Last updated: February 15. 2013 9:35AM - 148 Views

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SCRANTON – Friday marks the return of a visually appealing event that's sure to leave attendees hungry for more.


The Dinner By Design event was first held in 2011 as a joint venture between the Scranton Cultural Center, 420 N. Washington Ave., Scranton, and the Lackawanna Historical Society, with proceeds benefiting both organizations.


Michael Gilmartin, who co-chairs the event with Laurie Cadden once again, said patrons weren't sure what to expect from inaugural endeavor.


"It's a visual event. It's like going to an art exhibit or the flower show in Philadelphia. You're going to see design, and the design is in the creations of people who are making environments for dinner," Gilmartin explained.


"It involves eating in a visual sense, but there's no food."


A total of 15 interior designers, event planners, and other professionals will transform rooms of the Scranton Cultural Center to create unique dining experiences based on individual themes, colors, textures, and more.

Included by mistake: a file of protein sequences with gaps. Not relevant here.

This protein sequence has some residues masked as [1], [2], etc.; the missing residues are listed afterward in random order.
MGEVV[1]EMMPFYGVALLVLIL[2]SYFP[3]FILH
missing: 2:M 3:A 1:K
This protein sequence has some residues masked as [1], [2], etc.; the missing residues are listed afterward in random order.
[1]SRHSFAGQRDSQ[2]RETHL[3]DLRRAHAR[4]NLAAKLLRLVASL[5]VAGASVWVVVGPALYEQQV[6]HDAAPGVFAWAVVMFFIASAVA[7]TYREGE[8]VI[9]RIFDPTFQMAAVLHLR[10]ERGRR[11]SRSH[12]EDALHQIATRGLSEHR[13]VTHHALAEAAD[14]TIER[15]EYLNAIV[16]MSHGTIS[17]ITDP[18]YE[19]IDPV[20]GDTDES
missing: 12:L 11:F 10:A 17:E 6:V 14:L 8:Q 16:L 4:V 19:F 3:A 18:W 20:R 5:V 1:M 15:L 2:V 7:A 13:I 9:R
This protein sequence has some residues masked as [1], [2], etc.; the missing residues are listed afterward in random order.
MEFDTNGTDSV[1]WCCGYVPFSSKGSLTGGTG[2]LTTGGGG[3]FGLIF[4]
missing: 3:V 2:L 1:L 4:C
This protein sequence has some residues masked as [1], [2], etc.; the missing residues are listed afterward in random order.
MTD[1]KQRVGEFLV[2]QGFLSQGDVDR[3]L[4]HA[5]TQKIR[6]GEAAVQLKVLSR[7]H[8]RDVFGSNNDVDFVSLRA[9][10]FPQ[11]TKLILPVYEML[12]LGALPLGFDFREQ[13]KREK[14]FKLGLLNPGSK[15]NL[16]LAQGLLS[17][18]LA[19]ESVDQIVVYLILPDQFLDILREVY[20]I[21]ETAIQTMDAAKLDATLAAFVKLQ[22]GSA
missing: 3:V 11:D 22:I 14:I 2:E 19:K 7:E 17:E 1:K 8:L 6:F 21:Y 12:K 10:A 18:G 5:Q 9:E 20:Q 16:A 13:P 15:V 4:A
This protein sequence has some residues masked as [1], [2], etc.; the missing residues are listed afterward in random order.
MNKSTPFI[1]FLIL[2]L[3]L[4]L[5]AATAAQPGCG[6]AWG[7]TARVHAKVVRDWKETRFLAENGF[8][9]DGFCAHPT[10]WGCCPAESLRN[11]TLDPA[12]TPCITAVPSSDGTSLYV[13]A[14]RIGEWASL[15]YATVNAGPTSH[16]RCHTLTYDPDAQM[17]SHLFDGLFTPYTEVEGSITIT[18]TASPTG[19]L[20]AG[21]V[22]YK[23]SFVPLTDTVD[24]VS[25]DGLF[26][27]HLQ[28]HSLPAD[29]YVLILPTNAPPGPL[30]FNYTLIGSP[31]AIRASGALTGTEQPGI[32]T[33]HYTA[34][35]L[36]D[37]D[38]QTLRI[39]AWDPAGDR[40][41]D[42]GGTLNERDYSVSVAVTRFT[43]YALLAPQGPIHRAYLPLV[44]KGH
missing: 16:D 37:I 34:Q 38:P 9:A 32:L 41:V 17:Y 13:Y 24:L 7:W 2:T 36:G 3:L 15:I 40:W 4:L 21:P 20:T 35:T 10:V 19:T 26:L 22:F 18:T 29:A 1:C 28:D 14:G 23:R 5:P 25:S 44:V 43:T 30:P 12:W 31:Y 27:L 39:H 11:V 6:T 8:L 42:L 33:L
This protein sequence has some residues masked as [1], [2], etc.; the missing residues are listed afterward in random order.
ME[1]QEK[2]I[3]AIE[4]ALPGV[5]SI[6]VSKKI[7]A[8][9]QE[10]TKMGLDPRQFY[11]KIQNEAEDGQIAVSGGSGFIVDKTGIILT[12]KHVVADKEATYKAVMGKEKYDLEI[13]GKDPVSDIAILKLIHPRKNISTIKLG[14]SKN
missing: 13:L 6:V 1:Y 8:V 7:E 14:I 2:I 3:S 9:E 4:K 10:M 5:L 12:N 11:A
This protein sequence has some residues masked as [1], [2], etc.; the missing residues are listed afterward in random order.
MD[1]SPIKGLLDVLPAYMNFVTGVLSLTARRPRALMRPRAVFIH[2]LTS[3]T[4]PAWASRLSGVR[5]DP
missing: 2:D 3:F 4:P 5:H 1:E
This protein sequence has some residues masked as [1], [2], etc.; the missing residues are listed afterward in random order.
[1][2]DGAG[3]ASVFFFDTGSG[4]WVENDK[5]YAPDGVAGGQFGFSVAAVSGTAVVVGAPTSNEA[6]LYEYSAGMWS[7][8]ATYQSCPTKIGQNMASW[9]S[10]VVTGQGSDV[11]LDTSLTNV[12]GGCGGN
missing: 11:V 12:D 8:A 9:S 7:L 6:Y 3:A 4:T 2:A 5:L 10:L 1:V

Friday's preview party from 7 to 10 p.m. offers an open bar, hors douevres, and live music from the Jazz Assassins for $60. Tickets are $15 in advance or $20 at the door and are valid on Saturday from 10 a.m. to 5 p.m. and Sunday from noon to 5 p.m. A combination ticket for the preview party and full weekend costs $70.


Tickets are exchanged for a guide book, featuring information about each vendor and the themes behind their respective rooms.


Displays will consume the center's four floors, including some areas that the public may not normally have access to. One room that's often unseen features a floor-to-ceiling stained glass window that will be the scene of a mock wedding and reception, according to Gilmartin.


While the rooms themselves undergo impressive transformations, Gilmartin said the small touches – splashes of color, unique lighting, and place settings – add further appeal to those attending.


"We knew it was going to be nice, but we were very taken with people's responses," he said.


Gilmartin said newcomers should "expect to be surprised and impressed" by the quality of the exhibits.


A vendor marketplace has greatly expanded to include 14 individuals and businesses offering breads, baked goods, candles, table d
 
 
 

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